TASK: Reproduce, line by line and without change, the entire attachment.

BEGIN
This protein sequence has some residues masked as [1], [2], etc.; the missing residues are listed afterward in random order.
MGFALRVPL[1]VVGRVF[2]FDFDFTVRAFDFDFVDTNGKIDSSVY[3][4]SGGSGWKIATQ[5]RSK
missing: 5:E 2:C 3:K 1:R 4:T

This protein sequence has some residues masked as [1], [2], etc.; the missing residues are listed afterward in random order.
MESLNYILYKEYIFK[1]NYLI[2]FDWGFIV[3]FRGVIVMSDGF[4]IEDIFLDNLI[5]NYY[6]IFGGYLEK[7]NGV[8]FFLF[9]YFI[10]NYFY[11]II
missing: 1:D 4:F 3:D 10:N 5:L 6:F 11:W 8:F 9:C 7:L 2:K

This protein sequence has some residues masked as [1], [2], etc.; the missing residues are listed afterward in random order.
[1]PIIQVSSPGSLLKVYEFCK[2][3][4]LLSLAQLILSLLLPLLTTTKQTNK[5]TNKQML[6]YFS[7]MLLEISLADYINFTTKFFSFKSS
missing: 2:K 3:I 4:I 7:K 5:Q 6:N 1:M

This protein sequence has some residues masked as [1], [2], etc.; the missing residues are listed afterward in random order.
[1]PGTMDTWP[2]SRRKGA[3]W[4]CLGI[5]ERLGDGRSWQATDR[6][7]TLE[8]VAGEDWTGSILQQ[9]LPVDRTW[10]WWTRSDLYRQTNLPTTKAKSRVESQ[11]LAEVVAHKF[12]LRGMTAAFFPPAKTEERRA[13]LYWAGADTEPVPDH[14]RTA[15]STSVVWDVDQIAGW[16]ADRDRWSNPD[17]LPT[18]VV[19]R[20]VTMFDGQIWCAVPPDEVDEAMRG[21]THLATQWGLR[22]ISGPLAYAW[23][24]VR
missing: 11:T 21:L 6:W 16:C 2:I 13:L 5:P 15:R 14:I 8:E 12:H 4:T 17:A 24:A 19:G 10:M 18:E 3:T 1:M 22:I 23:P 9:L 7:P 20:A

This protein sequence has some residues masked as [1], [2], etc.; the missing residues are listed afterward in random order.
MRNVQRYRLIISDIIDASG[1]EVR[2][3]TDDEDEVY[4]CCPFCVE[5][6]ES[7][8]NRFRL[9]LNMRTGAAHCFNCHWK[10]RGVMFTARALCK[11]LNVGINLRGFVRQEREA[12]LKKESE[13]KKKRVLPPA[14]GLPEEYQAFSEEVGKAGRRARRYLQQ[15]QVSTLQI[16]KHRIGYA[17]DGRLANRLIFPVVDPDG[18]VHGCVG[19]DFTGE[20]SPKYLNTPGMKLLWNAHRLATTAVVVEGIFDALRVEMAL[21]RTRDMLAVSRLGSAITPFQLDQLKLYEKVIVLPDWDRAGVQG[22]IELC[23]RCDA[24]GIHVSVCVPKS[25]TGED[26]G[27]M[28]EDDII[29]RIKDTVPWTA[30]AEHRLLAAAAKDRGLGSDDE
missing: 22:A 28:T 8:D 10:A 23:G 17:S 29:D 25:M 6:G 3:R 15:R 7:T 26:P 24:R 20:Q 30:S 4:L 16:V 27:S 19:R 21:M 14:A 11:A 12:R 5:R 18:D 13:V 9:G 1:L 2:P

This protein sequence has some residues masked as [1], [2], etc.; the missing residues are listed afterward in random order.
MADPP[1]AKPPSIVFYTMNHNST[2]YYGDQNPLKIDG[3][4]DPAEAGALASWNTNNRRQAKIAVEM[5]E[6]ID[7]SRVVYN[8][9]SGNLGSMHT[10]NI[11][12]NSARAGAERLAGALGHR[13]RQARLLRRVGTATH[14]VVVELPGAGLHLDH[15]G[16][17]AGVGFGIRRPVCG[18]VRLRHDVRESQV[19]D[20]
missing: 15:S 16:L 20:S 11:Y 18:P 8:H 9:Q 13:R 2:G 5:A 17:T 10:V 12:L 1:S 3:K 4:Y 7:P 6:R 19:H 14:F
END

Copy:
This protein sequence has some residues masked as [1], [2], etc.; the missing residues are listed afterward in random order.
MGFALRVPL[1]VVGRVF[2]FDFDFTVRAFDFDFVDTNGKIDSSVY[3][4]SGGSGWKIATQ[5]RSK
missing: 5:E 2:C 3:K 1:R 4:T

This protein sequence has some residues masked as [1], [2], etc.; the missing residues are listed afterward in random order.
MESLNYILYKEYIFK[1]NYLI[2]FDWGFIV[3]FRGVIVMSDGF[4]IEDIFLDNLI[5]NYY[6]IFGGYLEK[7]NGV[8]FFLF[9]YFI[10]NYFY[11]II
missing: 1:D 4:F 3:D 10:N 5:L 6:F 11:W 8:F 9:C 7:L 2:K

This protein sequence has some residues masked as [1], [2], etc.; the missing residues are listed afterward in random order.
[1]PIIQVSSPGSLLKVYEFCK[2][3][4]LLSLAQLILSLLLPLLTTTKQTNK[5]TNKQML[6]YFS[7]MLLEISLADYINFTTKFFSFKSS
missing: 2:K 3:I 4:I 7:K 5:Q 6:N 1:M

This protein sequence has some residues masked as [1], [2], etc.; the missing residues are listed afterward in random order.
[1]PGTMDTWP[2]SRRKGA[3]W[4]CLGI[5]ERLGDGRSWQATDR[6][7]TLE[8]VAGEDWTGSILQQ[9]LPVDRTW[10]WWTRSDLYRQTNLPTTKAKSRVESQ[11]LAEVVAHKF[12]LRGMTAAFFPPAKTEERRA[13]LYWAGADTEPVPDH[14]RTA[15]STSVVWDVDQIAGW[16]ADRDRWSNPD[17]LPT[18]VV[19]R[20]VTMFDGQIWCAVPPDEVDEAMRG[21]THLATQWGLR[22]ISGPLAYAW[23][24]VR
missing: 11:T 21:L 6:W 16:C 2:I 13:L 5:P 15:R 14:I 8:E 12:H 4:T 17:A 24:A 19:G 10:M 18:E 3:T 1:M 22:I 23:P 9:L 7:P 20:A

This protein sequence has some residues masked as [1], [2], etc.; the missing residues are listed afterward in random order.
MRNVQRYRLIISDIIDASG[1]EVR[2][3]TDDEDEVY[4]CCPFCVE[5][6]ES[7][8]NRFRL[9]LNMRTGAAHCFNCHWK[10]RGVMFTARALCK[11]LNVGINLRGFVRQEREA[12]LKKESE[13]KKKRVLPPA[14]GLPEEYQAFSEEVGKAGRRARRYLQQ[15]QVSTLQI[16]KHRIGYA[17]DGRLANRLIFPVVDPDG[18]VHGCVG[19]DFTGE[20]SPKYLNTPGMKLLWNAHRLATTAVVVEGIFDALRVEMAL[21]RTRDMLAVSRLGSAITPFQLDQLKLYEKVIVLPDWDRAGVQG[22]IELC[23]RCDA[24]GIHVSVCVPKS[25]TGED[26]G[27]M[28]EDDII[29]RIKDTVPWTA[30]AEHRLLAAAAKDRGLGSDDE
missing: 22:A 28:T 8:D 10:A 23:G 17:S 29:D 25:M 6:G 3:R 15:R 7:T 26:P 24:R 20:Q 30:S 4:L 16:V 27:S 19:R 21:M 14:A 11:A 12:R 5:R 18:D 13:V 9:G 1:L 2:P

This protein sequence has some residues masked as [1], [2], etc.; the missing residues are listed afterward in random order.
MADPP[1]AKPPSIVFYTMNHNST[2]YYGDQNPLKIDG[3][4]DPAEAGALASWNTNNRRQAKIAVEM[5]E[6]ID[7]SRVVYN[8][9]SGNLGSMHT[10]NI[11][12]NSARAGAERLAGALGHR[13]RQARLLRRVGTATH[14]VVVELPGAGLHLDH[15]G[16][17]AGVGFGIRRPVCG[18]VRLRHDVRESQV[19]D[20]
missing: 15:S 16:L 20:S 11:Y 18:P 8:H 9:Q 13:R 2:G 5:A 17:T 10:V 12:L 1:S 3:K 4:Y 7:P 6:R 19:H 14:F